Douglas Paone, MD, a concierge physician in Florida, enjoys playing the piano in his free time. Dr. Douglas Paone has played for more than 50 years and composes his own music as well.
When first starting to compose, you must first consider the type of music that you want to share with the world. Some composers tend toward the classical style, while others feel more moved by jazz or rock. Once you have a genre in mind, you can start to think about whether you would like to create a gentle and slow piece or a tune with a fierce, energetic style.
Many composers begin a piece by creating a melody or theme that can be developed throughout the work. You may choose to do this first, or you may prefer to start with a form that lays out where your repeating and contrasting sections will be. In either case, you will ultimately need a motif that you then develop through repetition, sequencing, and other ways of manipulating the melody. You will most likely also need a contrasting section to add color to your piece and create compositional interest, though the length and placement of this section is up to you.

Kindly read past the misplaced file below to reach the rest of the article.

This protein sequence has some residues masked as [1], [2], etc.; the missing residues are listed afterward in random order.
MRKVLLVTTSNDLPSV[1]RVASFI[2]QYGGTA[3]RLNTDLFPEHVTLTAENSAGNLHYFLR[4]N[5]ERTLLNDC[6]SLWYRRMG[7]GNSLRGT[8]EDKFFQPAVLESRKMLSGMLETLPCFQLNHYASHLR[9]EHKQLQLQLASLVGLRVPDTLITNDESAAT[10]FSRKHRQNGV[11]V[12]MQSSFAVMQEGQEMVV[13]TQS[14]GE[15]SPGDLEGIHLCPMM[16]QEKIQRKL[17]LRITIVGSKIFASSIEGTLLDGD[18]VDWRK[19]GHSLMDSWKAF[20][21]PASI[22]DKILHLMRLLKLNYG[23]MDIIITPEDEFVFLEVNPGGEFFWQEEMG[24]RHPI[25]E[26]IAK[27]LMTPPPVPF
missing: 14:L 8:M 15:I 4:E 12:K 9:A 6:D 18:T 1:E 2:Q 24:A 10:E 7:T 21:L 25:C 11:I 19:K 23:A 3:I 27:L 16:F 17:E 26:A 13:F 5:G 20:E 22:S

Ultimately, your composition will develop from time spent experimenting and keeping what you like. Experts urge beginning composers to embrace mistakes and change what they feel needs changing. That way, you tie yourself down to nothing and leave yourself open to any idea you may have.